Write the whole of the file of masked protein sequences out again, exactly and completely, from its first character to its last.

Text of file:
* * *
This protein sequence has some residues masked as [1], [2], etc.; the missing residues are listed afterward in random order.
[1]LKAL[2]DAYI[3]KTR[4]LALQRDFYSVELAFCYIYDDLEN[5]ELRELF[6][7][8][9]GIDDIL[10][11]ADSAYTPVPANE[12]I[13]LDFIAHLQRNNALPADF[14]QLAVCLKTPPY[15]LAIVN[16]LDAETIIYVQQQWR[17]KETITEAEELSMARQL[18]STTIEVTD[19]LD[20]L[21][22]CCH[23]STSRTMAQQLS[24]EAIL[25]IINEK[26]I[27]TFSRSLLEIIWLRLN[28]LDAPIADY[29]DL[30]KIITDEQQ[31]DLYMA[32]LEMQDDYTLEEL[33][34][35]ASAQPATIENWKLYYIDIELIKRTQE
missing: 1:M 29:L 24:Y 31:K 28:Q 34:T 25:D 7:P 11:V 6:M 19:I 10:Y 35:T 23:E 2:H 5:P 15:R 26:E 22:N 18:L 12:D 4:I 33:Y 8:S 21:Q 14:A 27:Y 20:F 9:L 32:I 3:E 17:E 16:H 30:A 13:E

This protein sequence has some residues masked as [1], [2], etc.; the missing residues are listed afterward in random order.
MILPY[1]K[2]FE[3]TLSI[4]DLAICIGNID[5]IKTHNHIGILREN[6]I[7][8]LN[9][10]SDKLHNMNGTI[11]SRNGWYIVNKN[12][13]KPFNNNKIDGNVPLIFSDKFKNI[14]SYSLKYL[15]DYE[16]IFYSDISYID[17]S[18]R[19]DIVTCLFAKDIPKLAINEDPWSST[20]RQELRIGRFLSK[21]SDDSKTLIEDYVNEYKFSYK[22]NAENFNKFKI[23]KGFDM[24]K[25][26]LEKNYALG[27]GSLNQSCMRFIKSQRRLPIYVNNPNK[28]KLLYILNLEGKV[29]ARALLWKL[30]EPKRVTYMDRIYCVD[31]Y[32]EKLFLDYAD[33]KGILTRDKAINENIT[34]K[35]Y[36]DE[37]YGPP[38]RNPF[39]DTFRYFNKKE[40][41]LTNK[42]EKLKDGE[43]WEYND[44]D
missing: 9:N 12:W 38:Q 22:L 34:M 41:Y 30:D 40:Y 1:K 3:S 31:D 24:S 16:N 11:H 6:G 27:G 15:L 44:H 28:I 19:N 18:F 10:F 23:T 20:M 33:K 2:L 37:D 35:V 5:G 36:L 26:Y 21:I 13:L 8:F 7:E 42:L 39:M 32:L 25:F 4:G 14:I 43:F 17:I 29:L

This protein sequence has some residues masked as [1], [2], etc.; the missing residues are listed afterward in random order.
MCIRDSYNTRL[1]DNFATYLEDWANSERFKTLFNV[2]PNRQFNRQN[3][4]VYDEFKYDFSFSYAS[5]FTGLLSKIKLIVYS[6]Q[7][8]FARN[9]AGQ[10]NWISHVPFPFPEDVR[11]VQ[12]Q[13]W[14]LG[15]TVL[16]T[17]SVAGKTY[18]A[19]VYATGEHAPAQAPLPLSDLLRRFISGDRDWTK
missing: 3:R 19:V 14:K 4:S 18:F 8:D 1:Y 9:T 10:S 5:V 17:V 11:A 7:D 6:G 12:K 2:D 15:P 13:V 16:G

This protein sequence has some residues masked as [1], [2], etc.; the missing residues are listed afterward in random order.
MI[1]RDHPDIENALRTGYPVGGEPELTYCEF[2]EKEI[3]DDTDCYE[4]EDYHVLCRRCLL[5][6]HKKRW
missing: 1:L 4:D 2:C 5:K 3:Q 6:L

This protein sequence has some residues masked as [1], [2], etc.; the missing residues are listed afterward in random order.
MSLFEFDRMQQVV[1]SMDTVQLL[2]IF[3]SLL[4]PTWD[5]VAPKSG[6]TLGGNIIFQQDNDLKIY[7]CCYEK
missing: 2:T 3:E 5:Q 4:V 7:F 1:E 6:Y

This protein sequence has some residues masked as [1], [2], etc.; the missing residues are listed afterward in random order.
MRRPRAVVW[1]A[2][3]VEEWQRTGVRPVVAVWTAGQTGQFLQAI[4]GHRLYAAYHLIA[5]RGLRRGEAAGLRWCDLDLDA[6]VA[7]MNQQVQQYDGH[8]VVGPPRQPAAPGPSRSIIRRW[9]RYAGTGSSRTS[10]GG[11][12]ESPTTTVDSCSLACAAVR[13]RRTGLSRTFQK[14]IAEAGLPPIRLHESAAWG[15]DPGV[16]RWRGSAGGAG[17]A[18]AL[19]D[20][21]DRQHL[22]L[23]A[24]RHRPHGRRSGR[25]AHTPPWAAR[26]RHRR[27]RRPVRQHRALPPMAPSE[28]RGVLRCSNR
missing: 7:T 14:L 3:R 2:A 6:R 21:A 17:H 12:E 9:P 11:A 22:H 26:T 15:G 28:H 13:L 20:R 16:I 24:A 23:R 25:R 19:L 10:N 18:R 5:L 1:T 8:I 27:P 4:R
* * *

This protein sequence has some residues masked as [1], [2], etc.; the missing residues are listed afterward in random order.
[1]LKAL[2]DAYI[3]KTR[4]LALQRDFYSVELAFCYIYDDLEN[5]ELRELF[6][7][8][9]GIDDIL[10][11]ADSAYTPVPANE[12]I[13]LDFIAHLQRNNALPADF[14]QLAVCLKTPPY[15]LAIVN[16]LDAETIIYVQQQWR[17]KETITEAEELSMARQL[18]STTIEVTD[19]LD[20]L[21][22]CCH[23]STSRTMAQQLS[24]EAIL[25]IINEK[26]I[27]TFSRSLLEIIWLRLN[28]LDAPIADY[29]DL[30]KIITDEQQ[31]DLYMA[32]LEMQDDYTLEEL[33][34][35]ASAQPATIENWKLYYIDIELIKRTQE
missing: 1:M 29:L 24:Y 31:K 28:Q 34:T 25:D 7:P 11:V 6:M 19:I 10:Y 35:T 23:E 2:H 5:P 15:R 26:E 22:N 18:L 12:D 4:I 33:Y 8:S 21:Q 14:A 27:Y 20:F 9:L 32:I 3:E 17:E 16:H 30:A 13:E

This protein sequence has some residues masked as [1], [2], etc.; the missing residues are listed afterward in random order.
MILPY[1]K[2]FE[3]TLSI[4]DLAICIGNID[5]IKTHNHIGILREN[6]I[7][8]LN[9][10]SDKLHNMNGTI[11]SRNGWYIVNKN[12][13]KPFNNNKIDGNVPLIFSDKFKNI[14]SYSLKYL[15]DYE[16]IFYSDISYID[17]S[18]R[19]DIVTCLFAKDIPKLAINEDPWSST[20]RQELRIGRFLSK[21]SDDSKTLIEDYVNEYKFSYK[22]NAENFNKFKI[23]KGFDM[24]K[25][26]LEKNYALG[27]GSLNQSCMRFIKSQRRLPIYVNNPNK[28]KLLYILNLEGKV[29]ARALLWKL[30]EPKRVTYMDRIYCVD[31]Y[32]EKLFLDYAD[33]KGILTRDKAINENIT[34]K[35]Y[36]DE[37]YGPP[38]RNPF[39]DTFRYFNKKE[40][41]LTNK[42]EKLKDGE[43]WEYND[44]D
missing: 9:N 12:W 38:Q 22:L 34:M 41:Y 30:D 40:Y 1:K 3:S 31:D 24:S 16:N 11:H 6:G 27:G 15:L 44:H 28:I 19:N 18:F 10:F 23:T 20:M 33:K 2:L 37:D 35:V 5:G 36:L 26:Y 21:I 13:L 8:F 7:E 42:L 39:M 32:L 25:F 4:G 14:I 43:F 17:I 29:L

This protein sequence has some residues masked as [1], [2], etc.; the missing residues are listed afterward in random order.
MCIRDSYNTRL[1]DNFATYLEDWANSERFKTLFNV[2]PNRQFNRQN[3][4]VYDEFKYDFSFSYAS[5]FTGLLSKIKLIVYS[6]Q[7][8]FARN[9]AGQ[10]NWISHVPFPFPEDVR[11]VQ[12]Q[13]W[14]LG[15]TVL[16]T[17]SVAGKTY[18]A[19]VYATGEHAPAQAPLPLSDLLRRFISGDRDWTK
missing: 3:R 19:V 14:K 4:S 18:F 8:D 1:Y 9:T 10:S 5:V 17:V 11:A 7:D 6:G 12:K 2:D 15:P 13:V 16:G

This protein sequence has some residues masked as [1], [2], etc.; the missing residues are listed afterward in random order.
MI[1]RDHPDIENALRTGYPVGGEPELTYCEF[2]EKEI[3]DDTDCYE[4]EDYHVLCRRCLL[5][6]HKKRW
missing: 1:L 4:D 2:C 5:K 3:Q 6:L

This protein sequence has some residues masked as [1], [2], etc.; the missing residues are listed afterward in random order.
MSLFEFDRMQQVV[1]SMDTVQLL[2]IF[3]SLL[4]PTWD[5]VAPKSG[6]TLGGNIIFQQDNDLKIY[7]CCYEK
missing: 2:T 3:E 5:Q 4:V 7:F 1:E 6:Y

This protein sequence has some residues masked as [1], [2], etc.; the missing residues are listed afterward in random order.
MRRPRAVVW[1]A[2][3]VEEWQRTGVRPVVAVWTAGQTGQFLQAI[4]GHRLYAAYHLIA[5]RGLRRGEAAGLRWCDLDLDA[6]VA[7]MNQQVQQYDGH[8]VVGPPRQPAAPGPSRSIIRRW[9]RYAGTGSSRTS[10]GG[11][12]ESPTTTVDSCSLACAAVR[13]RRTGLSRTFQK[14]IAEAGLPPIRLHESAAWG[15]DPGV[16]RWRGSAGGAG[17]A[18]AL[19]D[20][21]DRQHL[22]L[23]A[24]RHRPHGRRSGR[25]AHTPPWAAR[26]RHRR[27]RRPVRQHRALPPMAPSE[28]RGVLRCSNR
missing: 7:T 14:L 3:R 2:A 6:R 21:A 17:H 12:E 9:P 11:A 22:H 26:T 15:G 28:H 13:L 20:R 16:I 24:A 23:R 25:R 19:L 10:N 18:R 5:L 1:T 8:I 27:P 4:R